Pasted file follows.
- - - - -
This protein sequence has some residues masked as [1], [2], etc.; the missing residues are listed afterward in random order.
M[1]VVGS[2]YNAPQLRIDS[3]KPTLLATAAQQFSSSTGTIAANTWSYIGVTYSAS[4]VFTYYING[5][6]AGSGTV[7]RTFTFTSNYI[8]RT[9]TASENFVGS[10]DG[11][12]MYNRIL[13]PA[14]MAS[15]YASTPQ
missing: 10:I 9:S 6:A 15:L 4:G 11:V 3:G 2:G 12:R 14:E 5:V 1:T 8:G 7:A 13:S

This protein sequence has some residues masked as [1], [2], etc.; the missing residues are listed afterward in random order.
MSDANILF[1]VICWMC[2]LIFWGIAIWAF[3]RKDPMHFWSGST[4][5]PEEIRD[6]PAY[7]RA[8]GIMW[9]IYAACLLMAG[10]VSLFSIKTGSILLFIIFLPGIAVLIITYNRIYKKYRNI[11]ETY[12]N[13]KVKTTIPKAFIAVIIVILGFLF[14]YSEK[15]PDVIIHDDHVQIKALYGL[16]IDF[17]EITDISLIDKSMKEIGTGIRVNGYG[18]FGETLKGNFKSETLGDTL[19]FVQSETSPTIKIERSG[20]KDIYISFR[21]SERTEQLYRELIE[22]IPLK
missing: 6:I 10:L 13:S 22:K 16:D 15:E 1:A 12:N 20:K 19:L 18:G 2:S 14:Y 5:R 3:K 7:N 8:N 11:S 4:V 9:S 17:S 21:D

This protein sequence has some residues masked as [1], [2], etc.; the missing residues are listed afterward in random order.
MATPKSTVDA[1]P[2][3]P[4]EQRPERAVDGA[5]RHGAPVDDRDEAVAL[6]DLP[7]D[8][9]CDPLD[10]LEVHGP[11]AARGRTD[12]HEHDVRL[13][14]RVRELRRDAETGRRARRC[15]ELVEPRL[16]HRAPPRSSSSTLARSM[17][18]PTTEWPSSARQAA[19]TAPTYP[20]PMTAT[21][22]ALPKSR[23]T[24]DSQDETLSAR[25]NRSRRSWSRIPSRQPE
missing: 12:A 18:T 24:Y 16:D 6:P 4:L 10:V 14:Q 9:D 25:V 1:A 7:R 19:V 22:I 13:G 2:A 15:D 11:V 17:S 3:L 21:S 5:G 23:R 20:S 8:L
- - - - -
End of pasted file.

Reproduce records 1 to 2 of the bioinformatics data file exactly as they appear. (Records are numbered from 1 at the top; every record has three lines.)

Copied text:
This protein sequence has some residues masked as [1], [2], etc.; the missing residues are listed afterward in random order.
M[1]VVGS[2]YNAPQLRIDS[3]KPTLLATAAQQFSSSTGTIAANTWSYIGVTYSAS[4]VFTYYING[5][6]AGSGTV[7]RTFTFTSNYI[8]RT[9]TASENFVGS[10]DG[11][12]MYNRIL[13]PA[14]MAS[15]YASTPQ
missing: 10:I 9:S 6:A 15:L 4:G 11:V 3:G 2:G 12:R 14:E 5:V 1:T 8:G 7:A 13:S

This protein sequence has some residues masked as [1], [2], etc.; the missing residues are listed afterward in random order.
MSDANILF[1]VICWMC[2]LIFWGIAIWAF[3]RKDPMHFWSGST[4][5]PEEIRD[6]PAY[7]RA[8]GIMW[9]IYAACLLMAG[10]VSLFSIKTGSILLFIIFLPGIAVLIITYNRIYKKYRNI[11]ETY[12]N[13]KVKTTIPKAFIAVIIVILGFLF[14]YSEK[15]PDVIIHDDHVQIKALYGL[16]IDF[17]EITDISLIDKSMKEIGTGIRVNGYG[18]FGETLKGNFKSETLGDTL[19]FVQSETSPTIKIERSG[20]KDIYISFR[21]SERTEQLYRELIE[22]IPLK
missing: 6:I 10:L 13:S 22:K 16:D 15:E 1:A 12:N 20:K 19:L 18:G 2:S 14:Y 5:R 3:K 7:N 8:N 11:S 4:V 9:S 17:S 21:D